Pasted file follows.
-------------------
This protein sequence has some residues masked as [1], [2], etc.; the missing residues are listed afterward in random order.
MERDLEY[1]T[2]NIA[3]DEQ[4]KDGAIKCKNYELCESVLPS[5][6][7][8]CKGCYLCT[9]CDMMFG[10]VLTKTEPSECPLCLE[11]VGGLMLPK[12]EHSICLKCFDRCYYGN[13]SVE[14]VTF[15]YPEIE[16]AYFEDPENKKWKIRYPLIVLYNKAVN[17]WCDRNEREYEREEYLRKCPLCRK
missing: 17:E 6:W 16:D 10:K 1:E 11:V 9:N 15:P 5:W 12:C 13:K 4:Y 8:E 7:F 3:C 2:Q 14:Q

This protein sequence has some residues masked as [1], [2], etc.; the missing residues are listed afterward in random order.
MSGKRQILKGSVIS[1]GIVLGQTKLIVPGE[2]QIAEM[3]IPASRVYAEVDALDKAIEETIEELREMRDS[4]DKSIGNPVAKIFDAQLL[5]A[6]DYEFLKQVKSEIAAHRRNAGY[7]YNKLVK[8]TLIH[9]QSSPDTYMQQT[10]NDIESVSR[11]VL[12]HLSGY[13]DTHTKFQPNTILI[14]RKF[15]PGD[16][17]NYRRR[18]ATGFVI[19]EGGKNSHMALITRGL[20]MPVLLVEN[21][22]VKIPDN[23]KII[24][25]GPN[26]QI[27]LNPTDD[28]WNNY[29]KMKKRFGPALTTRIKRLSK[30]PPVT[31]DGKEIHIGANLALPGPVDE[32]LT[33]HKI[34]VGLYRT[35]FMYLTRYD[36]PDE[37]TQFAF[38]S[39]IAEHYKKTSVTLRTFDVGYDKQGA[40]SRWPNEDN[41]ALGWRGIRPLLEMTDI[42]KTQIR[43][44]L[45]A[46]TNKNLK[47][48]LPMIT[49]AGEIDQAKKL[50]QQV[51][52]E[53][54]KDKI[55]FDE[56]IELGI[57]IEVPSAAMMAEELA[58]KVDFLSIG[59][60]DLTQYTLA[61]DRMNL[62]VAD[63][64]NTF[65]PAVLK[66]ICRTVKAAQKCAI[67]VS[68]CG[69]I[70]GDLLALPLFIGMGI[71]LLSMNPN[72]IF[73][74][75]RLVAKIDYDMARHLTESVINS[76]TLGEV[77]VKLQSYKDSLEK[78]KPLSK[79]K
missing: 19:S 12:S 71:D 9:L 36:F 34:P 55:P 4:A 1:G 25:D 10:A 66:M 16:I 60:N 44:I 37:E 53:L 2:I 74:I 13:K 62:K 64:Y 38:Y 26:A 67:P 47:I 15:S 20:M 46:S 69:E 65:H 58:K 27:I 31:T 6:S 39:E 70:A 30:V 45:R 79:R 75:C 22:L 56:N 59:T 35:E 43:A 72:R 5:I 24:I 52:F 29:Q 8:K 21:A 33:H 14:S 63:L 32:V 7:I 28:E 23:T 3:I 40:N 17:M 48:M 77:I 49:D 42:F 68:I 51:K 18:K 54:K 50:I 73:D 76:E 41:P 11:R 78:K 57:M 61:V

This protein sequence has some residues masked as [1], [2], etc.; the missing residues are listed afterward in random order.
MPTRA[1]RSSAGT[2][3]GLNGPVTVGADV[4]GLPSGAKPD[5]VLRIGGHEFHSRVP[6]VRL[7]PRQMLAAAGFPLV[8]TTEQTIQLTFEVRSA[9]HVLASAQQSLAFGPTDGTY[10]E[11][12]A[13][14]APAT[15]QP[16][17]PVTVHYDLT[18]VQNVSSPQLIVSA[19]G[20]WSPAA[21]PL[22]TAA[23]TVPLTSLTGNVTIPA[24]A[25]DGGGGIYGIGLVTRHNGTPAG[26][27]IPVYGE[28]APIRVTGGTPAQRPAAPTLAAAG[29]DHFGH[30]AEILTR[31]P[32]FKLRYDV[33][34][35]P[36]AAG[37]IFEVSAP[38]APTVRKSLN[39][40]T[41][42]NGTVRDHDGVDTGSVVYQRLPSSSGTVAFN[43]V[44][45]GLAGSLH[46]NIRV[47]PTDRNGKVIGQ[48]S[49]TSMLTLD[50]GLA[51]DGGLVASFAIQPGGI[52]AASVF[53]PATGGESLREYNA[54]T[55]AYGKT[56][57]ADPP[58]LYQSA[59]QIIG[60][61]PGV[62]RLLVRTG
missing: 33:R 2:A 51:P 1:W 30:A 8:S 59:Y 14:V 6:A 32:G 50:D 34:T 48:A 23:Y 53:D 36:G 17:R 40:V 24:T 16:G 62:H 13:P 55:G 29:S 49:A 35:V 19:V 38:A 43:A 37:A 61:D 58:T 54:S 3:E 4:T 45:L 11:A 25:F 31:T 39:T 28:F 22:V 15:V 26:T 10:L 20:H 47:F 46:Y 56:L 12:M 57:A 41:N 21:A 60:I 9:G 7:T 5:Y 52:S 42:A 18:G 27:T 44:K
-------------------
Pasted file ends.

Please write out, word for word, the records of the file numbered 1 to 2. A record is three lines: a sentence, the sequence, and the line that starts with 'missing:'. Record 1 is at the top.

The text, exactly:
This protein sequence has some residues masked as [1], [2], etc.; the missing residues are listed afterward in random order.
MERDLEY[1]T[2]NIA[3]DEQ[4]KDGAIKCKNYELCESVLPS[5][6][7][8]CKGCYLCT[9]CDMMFG[10]VLTKTEPSECPLCLE[11]VGGLMLPK[12]EHSICLKCFDRCYYGN[13]SVE[14]VTF[15]YPEIE[16]AYFEDPENKKWKIRYPLIVLYNKAVN[17]WCDRNEREYEREEYLRKCPLCRK
missing: 17:E 6:W 16:D 10:K 1:E 11:V 9:N 15:P 5:W 12:C 13:K 4:Y 8:E 7:F 3:C 2:Q 14:Q

This protein sequence has some residues masked as [1], [2], etc.; the missing residues are listed afterward in random order.
MSGKRQILKGSVIS[1]GIVLGQTKLIVPGE[2]QIAEM[3]IPASRVYAEVDALDKAIEETIEELREMRDS[4]DKSIGNPVAKIFDAQLL[5]A[6]DYEFLKQVKSEIAAHRRNAGY[7]YNKLVK[8]TLIH[9]QSSPDTYMQQT[10]NDIESVSR[11]VL[12]HLSGY[13]DTHTKFQPNTILI[14]RKF[15]PGD[16][17]NYRRR[18]ATGFVI[19]EGGKNSHMALITRGL[20]MPVLLVEN[21][22]VKIPDN[23]KII[24][25]GPN[26]QI[27]LNPTDD[28]WNNY[29]KMKKRFGPALTTRIKRLSK[30]PPVT[31]DGKEIHIGANLALPGPVDE[32]LT[33]HKI[34]VGLYRT[35]FMYLTRYD[36]PDE[37]TQFAF[38]S[39]IAEHYKKTSVTLRTFDVGYDKQGA[40]SRWPNEDN[41]ALGWRGIRPLLEMTDI[42]KTQIR[43][44]L[45]A[46]TNKNLK[47][48]LPMIT[49]AGEIDQAKKL[50]QQV[51][52]E[53][54]KDKI[55]FDE[56]IELGI[57]IEVPSAAMMAEELA[58]KVDFLSIG[59][60]DLTQYTLA[61]DRMNL[62]VAD[63][64]NTF[65]PAVLK[66]ICRTVKAAQKCAI[67]VS[68]CG[69]I[70]GDLLALPLFIGMGI[71]LLSMNPN[72]IF[73][74][75]RLVAKIDYDMARHLTESVINS[76]TLGEV[77]VKLQSYKDSLEK[78]KPLSK[79]K
missing: 19:S 12:S 71:D 9:L 36:F 34:P 55:P 4:A 1:G 25:D 10:A 66:M 16:I 60:N 44:I 37:E 53:L 2:I 74:I 13:K 62:K 64:Y 38:Y 26:A 67:P 47:I 15:S 20:M 46:S 69:E 65:H 58:K 27:I 31:T 6:S 39:E 70:A 30:V 45:R 79:R 75:C 22:L 56:N 59:T 35:E 43:A 72:R 5:I 24:I 52:F 29:Q 8:K 21:A 33:H 14:S 63:L 32:V 7:I 28:E 23:T 3:I 40:N 17:M 48:M 77:I 49:D 42:F 68:I 51:K 18:K 54:K 50:I 73:D 76:E 41:P 11:R 78:K 57:M 61:V